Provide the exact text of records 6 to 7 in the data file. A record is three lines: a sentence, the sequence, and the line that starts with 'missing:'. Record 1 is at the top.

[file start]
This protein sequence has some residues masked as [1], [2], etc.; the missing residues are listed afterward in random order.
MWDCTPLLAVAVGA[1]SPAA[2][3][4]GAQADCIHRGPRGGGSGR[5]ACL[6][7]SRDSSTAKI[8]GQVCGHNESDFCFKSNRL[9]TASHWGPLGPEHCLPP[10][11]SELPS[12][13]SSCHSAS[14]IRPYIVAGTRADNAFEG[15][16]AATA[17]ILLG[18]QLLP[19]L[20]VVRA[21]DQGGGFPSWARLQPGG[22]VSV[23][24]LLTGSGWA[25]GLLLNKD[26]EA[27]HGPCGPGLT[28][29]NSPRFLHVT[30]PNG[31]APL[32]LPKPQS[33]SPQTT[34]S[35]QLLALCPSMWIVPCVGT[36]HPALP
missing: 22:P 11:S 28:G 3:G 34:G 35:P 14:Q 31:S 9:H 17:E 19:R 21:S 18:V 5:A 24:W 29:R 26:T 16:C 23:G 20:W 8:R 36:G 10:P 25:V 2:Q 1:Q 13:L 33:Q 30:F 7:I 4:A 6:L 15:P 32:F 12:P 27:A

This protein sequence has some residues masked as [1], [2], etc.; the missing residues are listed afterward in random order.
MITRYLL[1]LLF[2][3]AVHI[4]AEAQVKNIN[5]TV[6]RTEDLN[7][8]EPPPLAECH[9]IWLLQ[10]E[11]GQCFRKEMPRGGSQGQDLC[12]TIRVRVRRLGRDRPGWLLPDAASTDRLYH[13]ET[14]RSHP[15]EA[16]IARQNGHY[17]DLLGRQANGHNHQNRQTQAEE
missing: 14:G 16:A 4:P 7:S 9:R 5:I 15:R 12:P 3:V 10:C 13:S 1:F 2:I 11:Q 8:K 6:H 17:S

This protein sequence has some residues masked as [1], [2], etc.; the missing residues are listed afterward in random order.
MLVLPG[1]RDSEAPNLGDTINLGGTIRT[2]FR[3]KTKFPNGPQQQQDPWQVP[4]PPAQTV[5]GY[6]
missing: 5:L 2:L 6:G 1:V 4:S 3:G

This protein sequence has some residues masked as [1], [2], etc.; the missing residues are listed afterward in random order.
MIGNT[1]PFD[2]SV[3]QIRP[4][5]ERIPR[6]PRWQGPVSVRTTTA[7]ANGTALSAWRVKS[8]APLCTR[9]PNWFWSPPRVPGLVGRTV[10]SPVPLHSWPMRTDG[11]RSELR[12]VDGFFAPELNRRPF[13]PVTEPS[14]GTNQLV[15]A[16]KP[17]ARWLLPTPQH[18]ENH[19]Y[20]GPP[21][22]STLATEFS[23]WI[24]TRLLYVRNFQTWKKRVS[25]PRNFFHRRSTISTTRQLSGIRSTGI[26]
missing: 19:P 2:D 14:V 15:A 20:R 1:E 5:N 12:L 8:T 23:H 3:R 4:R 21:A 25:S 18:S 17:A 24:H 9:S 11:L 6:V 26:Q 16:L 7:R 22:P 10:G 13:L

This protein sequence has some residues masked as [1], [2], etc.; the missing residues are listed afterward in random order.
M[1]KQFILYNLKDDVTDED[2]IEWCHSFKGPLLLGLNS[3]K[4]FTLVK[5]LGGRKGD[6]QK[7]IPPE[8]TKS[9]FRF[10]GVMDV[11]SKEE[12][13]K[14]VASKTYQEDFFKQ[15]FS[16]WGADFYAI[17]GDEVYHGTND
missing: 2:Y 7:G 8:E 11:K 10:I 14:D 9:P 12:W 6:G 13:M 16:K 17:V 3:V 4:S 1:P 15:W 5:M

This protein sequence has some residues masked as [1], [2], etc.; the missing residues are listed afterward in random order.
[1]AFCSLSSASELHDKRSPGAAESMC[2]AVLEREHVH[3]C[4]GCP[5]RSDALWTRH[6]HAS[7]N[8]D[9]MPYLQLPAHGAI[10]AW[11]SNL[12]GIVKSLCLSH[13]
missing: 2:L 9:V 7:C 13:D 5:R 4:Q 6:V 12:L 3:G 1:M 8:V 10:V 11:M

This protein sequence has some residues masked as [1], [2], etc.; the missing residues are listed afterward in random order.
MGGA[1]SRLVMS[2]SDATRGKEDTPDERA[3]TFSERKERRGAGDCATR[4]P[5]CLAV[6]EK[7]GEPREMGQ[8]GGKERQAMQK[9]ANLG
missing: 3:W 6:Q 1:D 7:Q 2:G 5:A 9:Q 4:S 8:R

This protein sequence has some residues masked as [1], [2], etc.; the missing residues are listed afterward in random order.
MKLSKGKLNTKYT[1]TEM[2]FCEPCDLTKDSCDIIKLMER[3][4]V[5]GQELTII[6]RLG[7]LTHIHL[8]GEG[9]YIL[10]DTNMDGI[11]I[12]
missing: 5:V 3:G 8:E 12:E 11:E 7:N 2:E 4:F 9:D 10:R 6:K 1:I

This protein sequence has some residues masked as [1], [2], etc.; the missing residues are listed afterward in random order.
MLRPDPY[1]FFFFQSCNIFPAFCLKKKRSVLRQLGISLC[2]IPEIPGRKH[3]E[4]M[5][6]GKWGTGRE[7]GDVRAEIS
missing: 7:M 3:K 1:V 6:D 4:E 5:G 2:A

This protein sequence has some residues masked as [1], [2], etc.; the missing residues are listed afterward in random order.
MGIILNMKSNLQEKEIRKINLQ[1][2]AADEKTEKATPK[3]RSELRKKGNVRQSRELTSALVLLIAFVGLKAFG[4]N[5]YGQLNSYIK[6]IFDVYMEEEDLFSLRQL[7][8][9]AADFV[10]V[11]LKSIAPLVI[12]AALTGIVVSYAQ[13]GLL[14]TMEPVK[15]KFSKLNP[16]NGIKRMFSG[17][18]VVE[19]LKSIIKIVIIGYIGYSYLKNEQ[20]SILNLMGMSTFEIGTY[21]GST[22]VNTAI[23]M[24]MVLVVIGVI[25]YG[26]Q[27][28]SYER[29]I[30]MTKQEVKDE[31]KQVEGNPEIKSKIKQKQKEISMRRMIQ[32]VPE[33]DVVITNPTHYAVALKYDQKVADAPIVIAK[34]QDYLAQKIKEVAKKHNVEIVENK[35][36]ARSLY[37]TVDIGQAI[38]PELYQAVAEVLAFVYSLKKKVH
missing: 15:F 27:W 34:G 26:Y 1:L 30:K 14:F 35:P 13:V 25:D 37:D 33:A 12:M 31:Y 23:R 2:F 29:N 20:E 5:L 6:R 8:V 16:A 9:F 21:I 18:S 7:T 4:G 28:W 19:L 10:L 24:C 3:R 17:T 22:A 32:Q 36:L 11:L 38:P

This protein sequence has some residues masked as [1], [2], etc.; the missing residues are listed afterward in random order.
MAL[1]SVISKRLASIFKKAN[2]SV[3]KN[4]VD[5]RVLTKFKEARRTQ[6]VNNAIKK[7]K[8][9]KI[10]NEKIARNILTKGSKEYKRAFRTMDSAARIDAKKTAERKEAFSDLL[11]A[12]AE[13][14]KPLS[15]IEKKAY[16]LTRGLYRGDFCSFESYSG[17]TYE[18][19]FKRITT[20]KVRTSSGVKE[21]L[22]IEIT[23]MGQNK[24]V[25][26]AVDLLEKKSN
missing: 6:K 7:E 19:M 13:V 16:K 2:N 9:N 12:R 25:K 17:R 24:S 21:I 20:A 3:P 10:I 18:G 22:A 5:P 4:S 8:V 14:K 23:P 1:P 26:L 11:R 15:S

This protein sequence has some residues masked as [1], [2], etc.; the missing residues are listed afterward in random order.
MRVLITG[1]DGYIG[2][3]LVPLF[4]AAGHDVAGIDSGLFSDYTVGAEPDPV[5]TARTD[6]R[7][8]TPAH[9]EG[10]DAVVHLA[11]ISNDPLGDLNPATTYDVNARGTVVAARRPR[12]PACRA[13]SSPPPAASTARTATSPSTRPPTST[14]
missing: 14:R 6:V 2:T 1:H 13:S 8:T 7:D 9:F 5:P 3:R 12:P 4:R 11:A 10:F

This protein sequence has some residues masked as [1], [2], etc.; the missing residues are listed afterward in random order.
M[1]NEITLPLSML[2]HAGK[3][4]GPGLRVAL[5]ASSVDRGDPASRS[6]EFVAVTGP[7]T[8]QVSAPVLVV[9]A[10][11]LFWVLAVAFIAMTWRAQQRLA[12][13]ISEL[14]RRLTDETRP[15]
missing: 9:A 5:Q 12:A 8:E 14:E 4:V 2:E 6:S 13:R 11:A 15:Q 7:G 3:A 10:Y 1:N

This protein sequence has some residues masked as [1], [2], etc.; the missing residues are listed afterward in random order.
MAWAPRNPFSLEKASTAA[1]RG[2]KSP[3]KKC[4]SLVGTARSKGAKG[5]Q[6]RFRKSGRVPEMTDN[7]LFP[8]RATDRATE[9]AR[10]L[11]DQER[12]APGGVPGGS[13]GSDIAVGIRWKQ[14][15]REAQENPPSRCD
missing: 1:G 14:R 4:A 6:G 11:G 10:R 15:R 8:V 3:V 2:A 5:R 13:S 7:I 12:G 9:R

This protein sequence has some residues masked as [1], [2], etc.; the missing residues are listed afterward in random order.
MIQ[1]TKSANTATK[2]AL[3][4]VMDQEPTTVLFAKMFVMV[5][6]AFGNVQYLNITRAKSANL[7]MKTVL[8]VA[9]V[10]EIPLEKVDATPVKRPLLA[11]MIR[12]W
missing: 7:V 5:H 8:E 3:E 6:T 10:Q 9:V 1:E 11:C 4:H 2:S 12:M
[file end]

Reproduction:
This protein sequence has some residues masked as [1], [2], etc.; the missing residues are listed afterward in random order.
[1]AFCSLSSASELHDKRSPGAAESMC[2]AVLEREHVH[3]C[4]GCP[5]RSDALWTRH[6]HAS[7]N[8]D[9]MPYLQLPAHGAI[10]AW[11]SNL[12]GIVKSLCLSH[13]
missing: 2:L 9:V 7:C 13:D 5:R 4:Q 6:V 12:L 3:G 1:M 8:V 10:V 11:M

This protein sequence has some residues masked as [1], [2], etc.; the missing residues are listed afterward in random order.
MGGA[1]SRLVMS[2]SDATRGKEDTPDERA[3]TFSERKERRGAGDCATR[4]P[5]CLAV[6]EK[7]GEPREMGQ[8]GGKERQAMQK[9]ANLG
missing: 3:W 6:Q 1:D 7:Q 2:G 5:A 9:Q 4:S 8:R